A cut in direct taxation, that would have put money directly back in people’s pockets rather than making goods very slightly cheaper in the shops, would have been a far, far better option.

One person who seems to have realised this is North Tyneside MP and former Cabinet minister Stephen Byers, who asked a revealing parliamentary question earlier this year.

Mr Byers wanted to know how much it would cost to lift half a million people, a million and a million half out of income tax altogether.

Intriguingly, the answer he received showed that the cost of lifting a million people out of income tax for one year—by raising the personal allowance by £960—was £11.1bn.

Would that not have been a much better use of the £12.5bn at Mr Darling’s disposal? And would not the Tories have had a much harder time arguing against such a tax cut?

It is for these reasons that I cannot see this Pre-Budget Report as anything more than a missed opportunity for Labour.

Unlike some, I don’t view it as a suicide note to the electorate on a par with the party’s infamous “Shadow Budget” in 1992, but neither do I see it as the springboard for a 2010 election victory.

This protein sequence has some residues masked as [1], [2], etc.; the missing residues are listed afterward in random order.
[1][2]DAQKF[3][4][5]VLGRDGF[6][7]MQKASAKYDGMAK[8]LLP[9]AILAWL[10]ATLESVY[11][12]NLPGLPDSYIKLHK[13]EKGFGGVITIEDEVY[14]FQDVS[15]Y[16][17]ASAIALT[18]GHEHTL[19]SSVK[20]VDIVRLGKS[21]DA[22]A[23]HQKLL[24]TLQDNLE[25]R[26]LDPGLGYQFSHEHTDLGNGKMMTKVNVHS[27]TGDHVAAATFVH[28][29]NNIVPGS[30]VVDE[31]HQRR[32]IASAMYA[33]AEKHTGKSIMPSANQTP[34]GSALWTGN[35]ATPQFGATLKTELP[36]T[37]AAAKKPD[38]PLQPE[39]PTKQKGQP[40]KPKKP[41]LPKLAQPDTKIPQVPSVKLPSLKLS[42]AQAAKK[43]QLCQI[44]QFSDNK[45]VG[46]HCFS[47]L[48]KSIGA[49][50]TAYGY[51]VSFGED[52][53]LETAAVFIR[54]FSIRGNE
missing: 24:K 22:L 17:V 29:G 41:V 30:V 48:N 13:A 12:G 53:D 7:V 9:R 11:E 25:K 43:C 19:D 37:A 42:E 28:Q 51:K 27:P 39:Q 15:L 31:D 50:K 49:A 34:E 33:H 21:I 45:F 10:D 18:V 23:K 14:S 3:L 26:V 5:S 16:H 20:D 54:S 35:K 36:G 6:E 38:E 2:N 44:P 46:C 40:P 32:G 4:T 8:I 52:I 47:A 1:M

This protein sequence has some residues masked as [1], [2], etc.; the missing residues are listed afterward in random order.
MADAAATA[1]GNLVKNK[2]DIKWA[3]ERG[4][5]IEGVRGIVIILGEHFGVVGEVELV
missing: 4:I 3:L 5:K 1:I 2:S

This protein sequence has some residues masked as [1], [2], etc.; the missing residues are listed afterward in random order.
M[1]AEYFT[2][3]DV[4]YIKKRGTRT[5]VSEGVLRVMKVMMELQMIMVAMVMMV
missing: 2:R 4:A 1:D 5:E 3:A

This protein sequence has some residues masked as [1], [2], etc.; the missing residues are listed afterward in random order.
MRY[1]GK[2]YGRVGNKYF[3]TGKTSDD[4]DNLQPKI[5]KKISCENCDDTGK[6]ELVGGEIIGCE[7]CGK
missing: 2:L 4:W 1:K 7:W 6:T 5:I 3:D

My hunch is that if the economy recovers, and Labour’s political prospects with it, it will be more in spite of this package than because of it.

Once again, a chance to regain the political initiative has been squandered – along with the taxpayers’ billions.

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Friday, November 28, 2008

Wednesday, November 26, 2008

Mandelson should answer Commons Questions

So says the Business and Enterprise Select Committee whose job is to monitor the activities of Lord Mandy's new department. But not just him. In my view, anyone should be able to be quizzed on the floor of the Commons, whether they are a member of either House of Parliament.

Here's what I wrote on the Guardian Politics Blog earlier today:

In my view we should go further, and make it possible for people to answer questions in the Commons without needing to be a member of either House of Parliament. This would achieve two things. Firstly, it would enable Prime Ministers to appoint the very best people to their Cabinets without them needing to become MPs or peers. Secondly, it would move us closer to the classic Separation of Powers doctrine on which the US constitution is built. The Prime Minister would continue to be the person who can command a majority in the House of Commons, and would thus invariably be an MP. But he would be able to appoint anyone he liked to his Cabinet in the knowledge that they remained accountable to Parliament through parliamentary questions and (more powerful) select committees.